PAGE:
If Biden stalls in Iowa, NH and SC become the game. The party will lurch left. Everyone will be touting Medicare For All and play some version of a Green New Deal hand. “I’ll see your carbon tax and raise you a solar jobs bill.” Each will have their own version of a Robin Hood wealth tax, turning the debates into a giant Mathletes club. “Is 70% of an eight figure salary greater than 2% of a nine figure estate? Please show your work.”

And Trump will run against socialism, no matter who tops the ticket. Meaning the world may finally learn what would’ve happened if a Democratic Socialist had secured the 2016 nomination and ran against Trumpism.

There. I just spared you the next year of your life. Now, who do you like for 2024?

Kevin Kelton is a cohost of The More Perfect Union podcast. He also runs the Facebook political group, Open Fire Politics.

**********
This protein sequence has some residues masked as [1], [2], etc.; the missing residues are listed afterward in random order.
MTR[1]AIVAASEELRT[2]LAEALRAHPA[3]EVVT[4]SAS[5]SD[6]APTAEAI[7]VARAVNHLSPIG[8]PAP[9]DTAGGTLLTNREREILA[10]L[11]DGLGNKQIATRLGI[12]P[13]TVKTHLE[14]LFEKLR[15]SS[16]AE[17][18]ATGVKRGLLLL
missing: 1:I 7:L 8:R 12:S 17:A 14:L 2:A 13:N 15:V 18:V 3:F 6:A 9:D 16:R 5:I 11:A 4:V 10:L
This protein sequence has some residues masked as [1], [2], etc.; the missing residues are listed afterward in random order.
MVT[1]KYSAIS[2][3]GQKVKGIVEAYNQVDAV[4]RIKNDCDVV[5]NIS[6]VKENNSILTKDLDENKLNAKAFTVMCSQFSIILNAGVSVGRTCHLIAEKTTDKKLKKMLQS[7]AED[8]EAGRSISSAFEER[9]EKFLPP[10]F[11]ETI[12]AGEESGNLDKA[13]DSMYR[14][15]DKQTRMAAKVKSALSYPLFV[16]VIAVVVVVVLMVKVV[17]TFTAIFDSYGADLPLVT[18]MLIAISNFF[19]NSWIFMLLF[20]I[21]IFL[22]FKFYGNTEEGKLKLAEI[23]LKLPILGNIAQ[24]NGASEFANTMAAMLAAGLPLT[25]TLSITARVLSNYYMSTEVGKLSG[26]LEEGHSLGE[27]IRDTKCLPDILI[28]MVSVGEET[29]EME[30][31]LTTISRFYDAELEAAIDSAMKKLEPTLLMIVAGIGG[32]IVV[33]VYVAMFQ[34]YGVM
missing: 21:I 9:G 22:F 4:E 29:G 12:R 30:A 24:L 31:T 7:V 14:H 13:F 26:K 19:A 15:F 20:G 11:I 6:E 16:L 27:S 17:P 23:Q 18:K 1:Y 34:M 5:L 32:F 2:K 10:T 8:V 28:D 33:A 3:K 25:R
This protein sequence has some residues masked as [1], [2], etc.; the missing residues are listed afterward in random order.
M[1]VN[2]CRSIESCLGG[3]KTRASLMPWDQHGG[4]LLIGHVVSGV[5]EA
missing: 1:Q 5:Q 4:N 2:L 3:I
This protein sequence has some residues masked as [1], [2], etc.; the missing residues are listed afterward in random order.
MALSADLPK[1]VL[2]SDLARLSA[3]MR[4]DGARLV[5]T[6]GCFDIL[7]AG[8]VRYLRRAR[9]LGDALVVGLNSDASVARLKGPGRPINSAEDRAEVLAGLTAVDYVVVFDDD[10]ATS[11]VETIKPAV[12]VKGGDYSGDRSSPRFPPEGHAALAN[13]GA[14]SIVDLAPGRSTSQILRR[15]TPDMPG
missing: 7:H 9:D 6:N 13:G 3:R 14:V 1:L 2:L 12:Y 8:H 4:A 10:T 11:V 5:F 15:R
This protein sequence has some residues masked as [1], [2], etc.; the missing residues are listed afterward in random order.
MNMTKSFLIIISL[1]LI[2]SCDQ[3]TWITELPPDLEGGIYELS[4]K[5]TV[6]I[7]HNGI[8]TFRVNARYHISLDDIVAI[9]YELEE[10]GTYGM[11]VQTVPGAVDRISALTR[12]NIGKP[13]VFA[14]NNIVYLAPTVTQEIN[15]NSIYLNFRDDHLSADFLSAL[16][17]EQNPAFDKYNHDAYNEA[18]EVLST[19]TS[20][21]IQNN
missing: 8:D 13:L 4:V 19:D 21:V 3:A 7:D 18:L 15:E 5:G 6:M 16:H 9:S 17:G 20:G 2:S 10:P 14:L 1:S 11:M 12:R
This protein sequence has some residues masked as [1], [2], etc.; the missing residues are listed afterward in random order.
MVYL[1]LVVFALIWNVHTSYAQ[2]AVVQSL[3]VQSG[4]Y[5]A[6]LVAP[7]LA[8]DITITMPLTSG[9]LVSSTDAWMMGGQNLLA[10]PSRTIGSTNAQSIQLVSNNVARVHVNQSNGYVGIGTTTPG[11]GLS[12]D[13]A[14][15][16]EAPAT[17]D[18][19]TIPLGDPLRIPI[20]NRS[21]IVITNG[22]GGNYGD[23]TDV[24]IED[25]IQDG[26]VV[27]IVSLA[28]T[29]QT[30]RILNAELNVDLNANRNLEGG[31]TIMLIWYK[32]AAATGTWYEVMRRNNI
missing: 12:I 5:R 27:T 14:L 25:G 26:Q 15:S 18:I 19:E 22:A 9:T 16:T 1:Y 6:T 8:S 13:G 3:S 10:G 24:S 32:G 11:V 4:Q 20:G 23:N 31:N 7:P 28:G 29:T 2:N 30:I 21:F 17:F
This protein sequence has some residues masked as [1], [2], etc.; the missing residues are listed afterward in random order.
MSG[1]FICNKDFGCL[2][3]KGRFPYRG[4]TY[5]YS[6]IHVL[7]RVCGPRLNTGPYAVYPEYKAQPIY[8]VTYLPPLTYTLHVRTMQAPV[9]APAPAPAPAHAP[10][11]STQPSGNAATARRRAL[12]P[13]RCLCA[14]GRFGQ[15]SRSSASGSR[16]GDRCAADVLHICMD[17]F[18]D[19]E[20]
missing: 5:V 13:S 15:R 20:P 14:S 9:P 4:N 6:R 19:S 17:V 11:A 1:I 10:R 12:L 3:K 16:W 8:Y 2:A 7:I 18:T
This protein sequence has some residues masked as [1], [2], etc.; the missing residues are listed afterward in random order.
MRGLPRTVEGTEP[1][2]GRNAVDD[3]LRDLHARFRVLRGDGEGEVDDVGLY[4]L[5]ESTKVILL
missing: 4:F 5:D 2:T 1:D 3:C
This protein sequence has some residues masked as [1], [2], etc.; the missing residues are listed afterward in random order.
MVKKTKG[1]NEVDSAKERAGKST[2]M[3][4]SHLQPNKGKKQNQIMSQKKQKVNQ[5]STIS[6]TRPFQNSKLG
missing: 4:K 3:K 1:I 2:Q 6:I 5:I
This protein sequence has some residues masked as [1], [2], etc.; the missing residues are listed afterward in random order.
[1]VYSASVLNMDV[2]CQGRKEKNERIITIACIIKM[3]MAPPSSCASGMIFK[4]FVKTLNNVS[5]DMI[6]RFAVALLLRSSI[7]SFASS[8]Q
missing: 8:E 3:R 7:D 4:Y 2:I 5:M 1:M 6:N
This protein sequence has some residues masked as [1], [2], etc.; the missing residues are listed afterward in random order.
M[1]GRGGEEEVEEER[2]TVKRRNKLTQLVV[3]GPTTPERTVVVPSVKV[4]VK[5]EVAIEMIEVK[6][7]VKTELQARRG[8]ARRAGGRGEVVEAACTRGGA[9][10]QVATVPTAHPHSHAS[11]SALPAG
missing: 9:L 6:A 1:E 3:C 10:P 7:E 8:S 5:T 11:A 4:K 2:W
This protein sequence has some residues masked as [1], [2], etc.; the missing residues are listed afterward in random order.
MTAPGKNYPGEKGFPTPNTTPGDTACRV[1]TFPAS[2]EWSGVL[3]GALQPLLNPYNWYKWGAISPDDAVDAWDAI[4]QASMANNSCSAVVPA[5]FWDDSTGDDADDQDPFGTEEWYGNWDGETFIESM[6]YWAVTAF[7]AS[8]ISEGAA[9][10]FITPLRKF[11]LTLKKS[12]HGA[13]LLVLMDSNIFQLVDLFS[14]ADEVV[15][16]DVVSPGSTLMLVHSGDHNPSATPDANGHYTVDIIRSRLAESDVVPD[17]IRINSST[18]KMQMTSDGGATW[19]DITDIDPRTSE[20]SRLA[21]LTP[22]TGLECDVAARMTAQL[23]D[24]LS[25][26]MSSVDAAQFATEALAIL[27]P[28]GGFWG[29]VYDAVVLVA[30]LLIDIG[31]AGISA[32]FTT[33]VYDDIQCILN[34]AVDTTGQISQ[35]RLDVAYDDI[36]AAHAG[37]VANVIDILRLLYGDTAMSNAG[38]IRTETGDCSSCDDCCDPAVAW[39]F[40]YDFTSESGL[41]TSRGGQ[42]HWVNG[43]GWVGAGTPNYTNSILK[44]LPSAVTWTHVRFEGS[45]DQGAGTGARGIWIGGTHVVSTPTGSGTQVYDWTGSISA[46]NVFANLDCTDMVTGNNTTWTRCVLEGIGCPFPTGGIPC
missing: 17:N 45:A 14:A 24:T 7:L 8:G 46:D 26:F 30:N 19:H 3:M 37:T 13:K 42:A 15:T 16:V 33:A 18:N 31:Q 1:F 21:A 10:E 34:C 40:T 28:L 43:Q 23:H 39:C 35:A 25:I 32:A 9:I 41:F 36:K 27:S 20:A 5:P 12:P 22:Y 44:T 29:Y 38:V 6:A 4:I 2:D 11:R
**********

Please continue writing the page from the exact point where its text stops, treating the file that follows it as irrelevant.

* No one is waiting to see what Jeff Merkley or Michael Bennett will be doing. And Sherrod Brown doesn’t have the fire to catch fire.

⁺ The Nevada caucus actually comes before SC this time, but I don’t see that traditionally blue state being much of a factor. Considering it’s so far west compared to the others and what that entails in travel time, it may not get much candidate play at all.

⁺⁺ At this point I don’t give Amy Klobuchar much of a shot, but we can’t rule her out, since “Midwestern nice” plays well in Iowa. And though I personally like Elizabeth Warren, I doubt she can compete in this field. She has no lane that I can see, and I get no sense of traction for her in Open Fire, my Facebook focus group. 

Shutdown Showdown Hoedown (Ep. 188)

This MPU episode looks at the ongoing showdown between President Trump and the new Democratic congressional majority over his demand for $5.7 billion for his border wall/steel slats/fence/drones/security/whatever, watching Alexandria Ocasio-Cortez dance on the top marginal tax rate, and Elizabeth Warren’s first week on the presidential campaign trail.

Is the Past Prologue for Democratic Presidential Candidates?

by D.J. McGuire